Learning to love yourself

Learning to love yourself

It seems so many women in their late twenties and early thirties are now wishing they'd spent more time on themselves; concentrating on their needs, hopes and wishes -asking themselves what they'd like to do with their lives instead of chasing men! So we asked the experts for some tips and advice on how to find yourself, no matter what age you are. 

We understand that all relationships can be tricky; whether you’re with lovers, partners, or even the relationship with yourself. Being happy, confident, and being able to truly love yourself is sometimes quite hard to do, particularly if you’ve recently spilt up with someone after a relationship has broken down. Denise Knowles, Counsellor at Relate says ‘Trying to understand how a relationship finished isn’t always easy, especially if your ex isn’t willing to talk. Give yourself some time to grieve and recognise what it is you’re grieving about. It’s not unusual to feel rejected and lonely, so try and focus on things and the people who haven’t rejected you. Recognise things that you are good at, embrace all the compliments and encouragement you receive, as this will dissolve the grief and feelings of rejection.’ This in turn unblocks your self-esteem and brings with it lots of confidence. Keep yourself busy with friends and family –this takes your focus away from any sad emotions, and puts the focus back on you, and on having fun with people who will be there to support and encourage you.

If the idea of being single on Valentine’s Day fills you with dread (or tears), then take a deep breath and try to appreciate just being you. It’s a tough one to do, it can feel like a tall order, but, it’s worth doing, as ultimately, we need to have a good relationship with ourselves, before being in an intimate relationship with others. Patrick McCurry, Psychotherapist for Greatvine says ‘sometimes, our culture can make a woman feel that there’s something wrong with them if they’re single, and at Valentine’s Day, this pressure can mount even further. Try to go with the flow, -if you’re feeling sad or lonely, just allow these thoughts to ‘be’ without giving them extra energy by fighting them or by judging yourself. Instead, focus on giving yourself some care and attention; this can be a relaxing bubble bath, a pampering treat, watching your favourite TV programme, or perhaps a walk outside in the countryside, where you can nourish your deeper sense of self.’ It’s important to give yourself a break (from giving yourself a tough time!), as it helps stop any negative voices going-on in your head and allows positivity in to your mind and body. (Greatvine offers individual advice by phone from experts in many fields).

Start to focus on you and what you’d love to try if you had the time and money. A woman who has something else going-on in her life that she’s passionate about (apart from a man!) is savvy and in turn this makes them interesting and attractive people to be around. McCurry adds ‘following your passions and interests gives you something interesting to talk about, and can even be the place where you meet a special person! By making time for your interests, your enthusiasm flows, and you’re also telling the whole world that you are important, which is a vital component of building confidence and self-esteem.’ So, set about creating a busy and active life; go out and meet people,  love your work, engage in interesting and fun activities (from book clubs, yoga classes, sewing club, or even rock climbing!). Try to resist making a man-shaped whole in your life, then waste time by looking at it longingly, as trust us, it doesn’t work!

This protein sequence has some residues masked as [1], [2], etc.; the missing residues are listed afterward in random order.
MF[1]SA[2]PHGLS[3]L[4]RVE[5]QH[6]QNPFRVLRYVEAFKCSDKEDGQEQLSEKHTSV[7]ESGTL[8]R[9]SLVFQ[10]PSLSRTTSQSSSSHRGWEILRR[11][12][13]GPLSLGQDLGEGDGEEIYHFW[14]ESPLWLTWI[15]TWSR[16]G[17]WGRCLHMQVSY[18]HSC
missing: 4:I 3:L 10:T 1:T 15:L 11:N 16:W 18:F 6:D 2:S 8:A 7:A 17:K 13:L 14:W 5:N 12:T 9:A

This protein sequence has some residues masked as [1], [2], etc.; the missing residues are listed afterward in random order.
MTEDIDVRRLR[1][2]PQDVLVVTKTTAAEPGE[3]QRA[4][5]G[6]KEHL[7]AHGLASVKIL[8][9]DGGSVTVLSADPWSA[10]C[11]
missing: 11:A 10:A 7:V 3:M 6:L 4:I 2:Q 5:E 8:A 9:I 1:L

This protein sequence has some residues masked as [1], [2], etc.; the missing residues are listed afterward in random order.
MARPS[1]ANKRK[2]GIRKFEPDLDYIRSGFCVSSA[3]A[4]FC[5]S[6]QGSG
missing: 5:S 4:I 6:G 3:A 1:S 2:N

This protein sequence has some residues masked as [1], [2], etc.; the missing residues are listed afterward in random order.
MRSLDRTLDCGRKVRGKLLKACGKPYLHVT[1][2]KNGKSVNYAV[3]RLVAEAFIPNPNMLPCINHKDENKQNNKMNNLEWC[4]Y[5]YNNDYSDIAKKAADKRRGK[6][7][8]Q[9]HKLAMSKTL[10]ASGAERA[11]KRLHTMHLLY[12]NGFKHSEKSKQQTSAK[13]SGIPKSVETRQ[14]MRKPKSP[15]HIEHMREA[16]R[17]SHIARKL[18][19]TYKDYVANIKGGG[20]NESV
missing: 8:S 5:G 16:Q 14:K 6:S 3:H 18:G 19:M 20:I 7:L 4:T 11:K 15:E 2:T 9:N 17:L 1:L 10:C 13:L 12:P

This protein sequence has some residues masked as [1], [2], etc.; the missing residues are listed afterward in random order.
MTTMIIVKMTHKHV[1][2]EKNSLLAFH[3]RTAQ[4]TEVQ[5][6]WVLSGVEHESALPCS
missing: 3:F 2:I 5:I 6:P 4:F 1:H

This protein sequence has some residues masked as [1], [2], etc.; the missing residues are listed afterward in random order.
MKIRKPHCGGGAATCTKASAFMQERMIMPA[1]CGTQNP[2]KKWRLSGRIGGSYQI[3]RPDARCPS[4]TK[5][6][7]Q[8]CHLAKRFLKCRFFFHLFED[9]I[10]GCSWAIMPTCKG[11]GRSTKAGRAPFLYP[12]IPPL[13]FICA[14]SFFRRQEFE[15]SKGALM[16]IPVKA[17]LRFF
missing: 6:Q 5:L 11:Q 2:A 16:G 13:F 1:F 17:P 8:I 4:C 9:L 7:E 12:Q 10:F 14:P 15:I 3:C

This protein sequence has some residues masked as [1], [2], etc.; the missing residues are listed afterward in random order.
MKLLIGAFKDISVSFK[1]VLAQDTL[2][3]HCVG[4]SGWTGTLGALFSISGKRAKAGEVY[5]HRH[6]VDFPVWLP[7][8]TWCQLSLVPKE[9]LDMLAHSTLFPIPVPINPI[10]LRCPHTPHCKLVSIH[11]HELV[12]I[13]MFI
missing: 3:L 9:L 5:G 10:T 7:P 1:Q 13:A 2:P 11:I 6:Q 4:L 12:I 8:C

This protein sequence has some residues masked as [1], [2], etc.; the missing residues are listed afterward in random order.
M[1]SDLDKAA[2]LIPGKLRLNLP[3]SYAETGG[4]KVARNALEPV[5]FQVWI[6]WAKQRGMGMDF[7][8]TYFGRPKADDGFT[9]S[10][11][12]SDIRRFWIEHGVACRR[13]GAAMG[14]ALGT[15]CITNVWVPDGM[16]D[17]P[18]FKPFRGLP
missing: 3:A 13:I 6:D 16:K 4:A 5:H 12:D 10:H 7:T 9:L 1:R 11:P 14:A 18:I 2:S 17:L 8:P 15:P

Not everyone is body-confident; most of us have hang-ups and fears. This has a knock on effect in our relationships too; however, the good news is that you can do something about this. ‘We see many women who lack confidence with their body, they’re unsure of what gives them pleasure, and how to articulate their needs. It impacts their ability to relax and enjoy the company of men. In counselling, we explore ways they can relax and communicate their needs. We also explore the impact of family, media and friends, who all influence how they feel about their bodies, so they can truly discover who they really are.’ Says Knowles.  Granted, it’s not an easy task -begin by taking small steps towards feeling confidant, relaxed and body-happy. This can be from increasing daily exercise (using the stairs instead of lifts), doing a class or two at the gym, booking an appointment with a stylist to tackle your hair worries, to taking a good look at your diet, and if need be, upping your intake of fresh foods, and ditching the ‘bad’ foods for at least 3-4 days per week. Once you notice the positive changes, this really spurs you on to achieve more, and be body confident. McCurry adds ‘improving your relationship with your body is an important step in re-gaining your sexual confidence. Not only is it important to treat your body well, though regular exercise and healthy eating, but it’s important to be at ease with yourself and accept how you are, the good and the bad bits! Help yourself by focusing on those parts you like, such as wearing suitable flattering clothes, treating your hair to a luxury conditioning treatment, getting your nails done, whatever pleases you!’

 

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